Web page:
Net giants angered anti-terror hui attendees over their slow responses to action Islamic take-down requests. Yet Jacinda Ardern refuses to address what the NZ media have revealed was the root cause for the Christchurch shooting that killed 51 people in March 2019, nor have they scrubbed Islamic sites of the propaganda that triggered Tarrant to target NZ.
Foundation against Islamophobia and Racism’s Valerie Morse demands action from social media companies in the battle against extremism at the counter-terrorism hui in Christchurch.
Anger at an anti-terrorism hui over the inaction of internet giants appears to have resulted in a neo-Nazi Twitter account being disabled minutes after it was reported by a member of the public.
Twitter and Facebook panellists were questioned about their failure to stamp out online extremism on the second day of the He Whenua Taurikura anti-terrorism hui in Christchurch on Wednesday.
Attendees told Stuff of their concerns about a lack of Muslim voices in the talks. An early morning session on the last day – ‘What hate feels like now’, hosted by the Islamic Women’s Council – was added as an afterthought.
Foundation Against Islamophobia and Racism’s Valerie Morse asked Twitter senior director Nick Pickles, who spoke via video link, what he was going to do about the “657 followers of New Zealand’s largest neo-Nazi group” still on Twitter.
She named the group and demanded the social media platform take it down immediately.
Morse later told Stuff the group was removed from Facebook and members prevented from creating any new pages, but the group restarted on Twitter – careful not to breach terms and conditions – after initially being kicked off.
Pickles said the company would “get that looked at”.
It appeared the neo-Nazi group, which Stuffhas chosen not to name, had been disabled from Twitter since the talk on Wednesday morning.
Morse said she questioned what Twitter and the Government would do when the group reappeared on the platform, since Twitter did not ban the logos and members in the same way Facebook did.
“We shouldn’t need to attend a government hui to get Twitter accounts taken down.”
The social media organisations came under fire by many at the hui, including one man who said they needed to “buck up your ideas” and stop being like cigarette or arms companies.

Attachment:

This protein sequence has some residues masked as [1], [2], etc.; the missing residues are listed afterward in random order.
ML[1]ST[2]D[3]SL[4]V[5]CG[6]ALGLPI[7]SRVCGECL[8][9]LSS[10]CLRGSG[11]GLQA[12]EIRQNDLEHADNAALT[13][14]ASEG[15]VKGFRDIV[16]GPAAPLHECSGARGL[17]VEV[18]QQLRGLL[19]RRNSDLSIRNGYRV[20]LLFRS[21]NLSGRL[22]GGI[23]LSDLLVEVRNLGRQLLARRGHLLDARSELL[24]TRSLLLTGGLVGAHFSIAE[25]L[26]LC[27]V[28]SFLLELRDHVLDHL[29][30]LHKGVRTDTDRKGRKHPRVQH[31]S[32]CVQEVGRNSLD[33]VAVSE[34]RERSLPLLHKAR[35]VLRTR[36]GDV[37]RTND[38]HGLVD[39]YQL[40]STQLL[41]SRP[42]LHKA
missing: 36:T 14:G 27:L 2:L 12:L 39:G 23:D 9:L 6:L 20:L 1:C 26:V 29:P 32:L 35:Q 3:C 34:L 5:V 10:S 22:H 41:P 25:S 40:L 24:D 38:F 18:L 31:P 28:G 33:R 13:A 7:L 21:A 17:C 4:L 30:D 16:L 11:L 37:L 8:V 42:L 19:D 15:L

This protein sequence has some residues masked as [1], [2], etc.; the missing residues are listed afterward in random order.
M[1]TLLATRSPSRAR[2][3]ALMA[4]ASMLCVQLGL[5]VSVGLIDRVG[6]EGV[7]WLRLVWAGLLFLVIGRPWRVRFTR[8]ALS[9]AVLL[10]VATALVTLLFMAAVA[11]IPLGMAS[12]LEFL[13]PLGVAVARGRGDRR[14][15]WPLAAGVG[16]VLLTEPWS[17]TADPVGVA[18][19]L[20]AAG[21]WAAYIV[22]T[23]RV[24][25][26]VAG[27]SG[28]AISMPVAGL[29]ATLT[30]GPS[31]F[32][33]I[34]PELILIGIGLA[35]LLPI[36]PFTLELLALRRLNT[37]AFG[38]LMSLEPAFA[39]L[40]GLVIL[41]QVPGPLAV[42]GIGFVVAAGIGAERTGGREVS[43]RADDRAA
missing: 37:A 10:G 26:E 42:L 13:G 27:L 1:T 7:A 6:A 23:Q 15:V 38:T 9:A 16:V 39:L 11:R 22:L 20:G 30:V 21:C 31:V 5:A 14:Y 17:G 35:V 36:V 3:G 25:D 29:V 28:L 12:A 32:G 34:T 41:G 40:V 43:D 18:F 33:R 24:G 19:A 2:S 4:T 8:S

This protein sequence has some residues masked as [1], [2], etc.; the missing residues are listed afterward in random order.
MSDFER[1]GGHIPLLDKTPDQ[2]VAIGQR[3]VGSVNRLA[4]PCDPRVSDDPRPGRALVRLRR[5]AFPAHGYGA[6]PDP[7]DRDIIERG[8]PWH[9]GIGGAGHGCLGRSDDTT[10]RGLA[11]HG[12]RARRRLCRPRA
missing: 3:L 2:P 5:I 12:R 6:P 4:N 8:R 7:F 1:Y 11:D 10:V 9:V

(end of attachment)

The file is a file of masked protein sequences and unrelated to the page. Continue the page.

Islamic Women’s Council’s Anjum Rahman opened her talk with a screenshot taken from a livestream of the Christchurch terror attack.
Some 1.5 million copies were taken down by Facebook in the first 24 hours after the attack, but it was still available online, she said.
“Psychological harm is a form of violence.”
She called for a statutory independent body to be in charge of taking down online content, rather than the Government.
She said areas to work on included the involvement of Te Tiriti o Waitangi in New Zealand, understanding the complexities of communities, and understanding algorithms.
Facebook’s Nawab Osman said more than 99.6 per cent of terrorism content was proactively removed “before any form of reporting”.
“What we’re seeing online is a reflection of real-world ideas festering within communities.”
Pickles said internet moderation was not going to solve the problem alone.
The University of Otago’s Sanjana Hattotuwa said New Zealand’s isolation was not going to save it from future risks.
“This is not recent. It’s systemic. The enemies are going to come from within us.”
Islamic Women’s Council national coordinator Aliya Danseisen said she expected more from the hui, and wanted to see “progress” before next year’s event.
She was one of many attendees who said there had not been enough involvement of Muslim voices, particularly in the community most directly affected by the March 15 terrorist attack.
“Diversity wasn’t in it.”
Danseisen said she regularly received “vicious” online threats, particularly from posters who were savvy in hiding their identity.
“My message for anyone suffering [online threats] is be proactive.”